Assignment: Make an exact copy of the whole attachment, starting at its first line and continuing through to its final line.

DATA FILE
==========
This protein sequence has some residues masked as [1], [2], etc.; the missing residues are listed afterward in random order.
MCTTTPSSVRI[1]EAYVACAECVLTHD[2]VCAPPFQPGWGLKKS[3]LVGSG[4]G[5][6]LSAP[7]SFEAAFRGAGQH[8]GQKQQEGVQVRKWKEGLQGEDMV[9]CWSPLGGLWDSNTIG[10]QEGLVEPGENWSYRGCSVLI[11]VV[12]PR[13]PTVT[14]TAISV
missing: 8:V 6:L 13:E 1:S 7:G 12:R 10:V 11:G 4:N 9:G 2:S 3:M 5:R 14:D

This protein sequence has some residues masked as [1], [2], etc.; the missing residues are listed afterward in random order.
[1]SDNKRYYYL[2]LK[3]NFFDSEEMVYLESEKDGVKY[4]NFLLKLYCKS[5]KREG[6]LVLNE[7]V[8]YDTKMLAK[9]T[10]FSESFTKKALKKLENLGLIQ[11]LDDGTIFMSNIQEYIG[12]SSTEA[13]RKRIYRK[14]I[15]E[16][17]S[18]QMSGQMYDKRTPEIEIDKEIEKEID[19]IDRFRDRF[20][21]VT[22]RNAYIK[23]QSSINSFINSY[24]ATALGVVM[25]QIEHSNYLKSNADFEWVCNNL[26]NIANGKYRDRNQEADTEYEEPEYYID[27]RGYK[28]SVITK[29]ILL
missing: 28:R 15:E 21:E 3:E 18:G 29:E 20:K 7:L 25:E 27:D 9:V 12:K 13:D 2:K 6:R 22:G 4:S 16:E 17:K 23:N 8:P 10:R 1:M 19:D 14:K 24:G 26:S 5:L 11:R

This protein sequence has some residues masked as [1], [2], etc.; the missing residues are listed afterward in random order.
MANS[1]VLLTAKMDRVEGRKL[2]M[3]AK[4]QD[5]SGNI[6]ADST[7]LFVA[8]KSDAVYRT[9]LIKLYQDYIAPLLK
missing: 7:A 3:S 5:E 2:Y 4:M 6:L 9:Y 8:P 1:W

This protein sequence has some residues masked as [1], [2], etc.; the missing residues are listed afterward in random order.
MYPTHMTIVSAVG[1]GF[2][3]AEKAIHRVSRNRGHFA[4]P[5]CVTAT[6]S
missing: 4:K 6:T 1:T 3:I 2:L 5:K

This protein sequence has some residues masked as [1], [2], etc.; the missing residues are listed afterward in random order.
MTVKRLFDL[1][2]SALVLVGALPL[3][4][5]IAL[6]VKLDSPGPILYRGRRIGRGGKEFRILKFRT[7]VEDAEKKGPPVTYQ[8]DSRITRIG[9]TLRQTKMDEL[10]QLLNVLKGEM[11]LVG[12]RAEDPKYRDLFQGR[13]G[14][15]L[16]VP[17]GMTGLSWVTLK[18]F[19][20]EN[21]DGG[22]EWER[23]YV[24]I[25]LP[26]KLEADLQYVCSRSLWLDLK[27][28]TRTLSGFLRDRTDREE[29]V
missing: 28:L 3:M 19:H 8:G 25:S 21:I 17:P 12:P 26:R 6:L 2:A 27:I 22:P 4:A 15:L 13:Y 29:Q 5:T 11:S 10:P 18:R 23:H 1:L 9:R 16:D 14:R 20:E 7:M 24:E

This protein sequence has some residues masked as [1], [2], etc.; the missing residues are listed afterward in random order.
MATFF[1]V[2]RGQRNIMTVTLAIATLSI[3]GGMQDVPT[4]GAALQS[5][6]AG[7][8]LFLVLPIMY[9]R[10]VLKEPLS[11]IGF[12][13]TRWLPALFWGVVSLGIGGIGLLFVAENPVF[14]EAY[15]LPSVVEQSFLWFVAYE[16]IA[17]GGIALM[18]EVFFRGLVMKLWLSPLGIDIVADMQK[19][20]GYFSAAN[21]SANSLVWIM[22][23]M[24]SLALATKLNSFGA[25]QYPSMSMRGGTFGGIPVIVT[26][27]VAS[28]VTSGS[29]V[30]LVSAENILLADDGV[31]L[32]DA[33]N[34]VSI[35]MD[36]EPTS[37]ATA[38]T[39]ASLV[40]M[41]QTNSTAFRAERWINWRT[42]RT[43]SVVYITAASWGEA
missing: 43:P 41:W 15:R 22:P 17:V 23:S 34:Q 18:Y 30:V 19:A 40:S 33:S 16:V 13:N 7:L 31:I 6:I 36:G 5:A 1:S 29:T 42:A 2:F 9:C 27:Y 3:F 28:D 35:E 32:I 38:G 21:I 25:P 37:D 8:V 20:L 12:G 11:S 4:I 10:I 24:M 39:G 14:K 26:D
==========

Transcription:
This protein sequence has some residues masked as [1], [2], etc.; the missing residues are listed afterward in random order.
MCTTTPSSVRI[1]EAYVACAECVLTHD[2]VCAPPFQPGWGLKKS[3]LVGSG[4]G[5][6]LSAP[7]SFEAAFRGAGQH[8]GQKQQEGVQVRKWKEGLQGEDMV[9]CWSPLGGLWDSNTIG[10]QEGLVEPGENWSYRGCSVLI[11]VV[12]PR[13]PTVT[14]TAISV
missing: 8:V 6:L 13:E 1:S 7:G 12:R 10:V 11:G 4:N 9:G 2:S 3:M 5:R 14:D

This protein sequence has some residues masked as [1], [2], etc.; the missing residues are listed afterward in random order.
[1]SDNKRYYYL[2]LK[3]NFFDSEEMVYLESEKDGVKY[4]NFLLKLYCKS[5]KREG[6]LVLNE[7]V[8]YDTKMLAK[9]T[10]FSESFTKKALKKLENLGLIQ[11]LDDGTIFMSNIQEYIG[12]SSTEA[13]RKRIYRK[14]I[15]E[16][17]S[18]QMSGQMYDKRTPEIEIDKEIEKEID[19]IDRFRDRF[20][21]VT[22]RNAYIK[23]QSSINSFINSY[24]ATALGVVM[25]QIEHSNYLKSNADFEWVCNNL[26]NIANGKYRDRNQEADTEYEEPEYYID[27]RGYK[28]SVITK[29]ILL
missing: 28:R 15:E 21:E 3:E 18:G 29:E 20:K 7:L 25:E 27:D 9:V 12:K 13:D 2:K 6:R 22:G 4:S 16:E 17:K 23:N 8:P 10:R 1:M 19:D 14:K 24:G 26:S 5:L 11:R

This protein sequence has some residues masked as [1], [2], etc.; the missing residues are listed afterward in random order.
MANS[1]VLLTAKMDRVEGRKL[2]M[3]AK[4]QD[5]SGNI[6]ADST[7]LFVA[8]KSDAVYRT[9]LIKLYQDYIAPLLK
missing: 7:A 3:S 5:E 2:Y 4:M 6:L 9:Y 8:P 1:W

This protein sequence has some residues masked as [1], [2], etc.; the missing residues are listed afterward in random order.
MYPTHMTIVSAVG[1]GF[2][3]AEKAIHRVSRNRGHFA[4]P[5]CVTAT[6]S
missing: 4:K 6:T 1:T 3:I 2:L 5:K

This protein sequence has some residues masked as [1], [2], etc.; the missing residues are listed afterward in random order.
MTVKRLFDL[1][2]SALVLVGALPL[3][4][5]IAL[6]VKLDSPGPILYRGRRIGRGGKEFRILKFRT[7]VEDAEKKGPPVTYQ[8]DSRITRIG[9]TLRQTKMDEL[10]QLLNVLKGEM[11]LVG[12]RAEDPKYRDLFQGR[13]G[14][15]L[16]VP[17]GMTGLSWVTLK[18]F[19][20]EN[21]DGG[22]EWER[23]YV[24]I[25]LP[26]KLEADLQYVCSRSLWLDLK[27][28]TRTLSGFLRDRTDREE[29]V
missing: 28:L 3:M 19:H 8:G 25:S 21:I 17:P 12:P 26:R 6:L 2:A 27:I 22:P 4:A 15:L 13:Y 29:Q 5:T 11:S 10:P 18:R 23:H 1:L 9:R 16:D 14:R 20:E 7:M 24:E

This protein sequence has some residues masked as [1], [2], etc.; the missing residues are listed afterward in random order.
MATFF[1]V[2]RGQRNIMTVTLAIATLSI[3]GGMQDVPT[4]GAALQS[5][6]AG[7][8]LFLVLPIMY[9]R[10]VLKEPLS[11]IGF[12][13]TRWLPALFWGVVSLGIGGIGLLFVAENPVF[14]EAY[15]LPSVVEQSFLWFVAYE[16]IA[17]GGIALM[18]EVFFRGLVMKLWLSPLGIDIVADMQK[19][20]GYFSAAN[21]SANSLVWIM[22][23]M[24]SLALATKLNSFGA[25]QYPSMSMRGGTFGGIPVIVT[26][27]VAS[28]VTSGS[29]V[30]LVSAENILLADDGV[31]L[32]DA[33]N[34]VSI[35]MD[36]EPTS[37]ATA[38]T[39]ASLV[40]M[41]QTNSTAFRAERWINWRT[42]RT[43]SVVYITAASWGEA
missing: 43:P 41:W 15:R 22:P 17:V 23:S 34:Q 18:Y 30:V 19:A 40:S 33:S 16:V 13:N 7:L 31:I 6:I 36:G 5:A 1:S 29:T 42:A 2:F 9:C 27:Y 3:F 28:D 35:E 32:I 38:G 21:I 25:P 37:D 8:V 20:L 12:G 11:S 4:I 10:I 24:M 39:G 14:K 26:D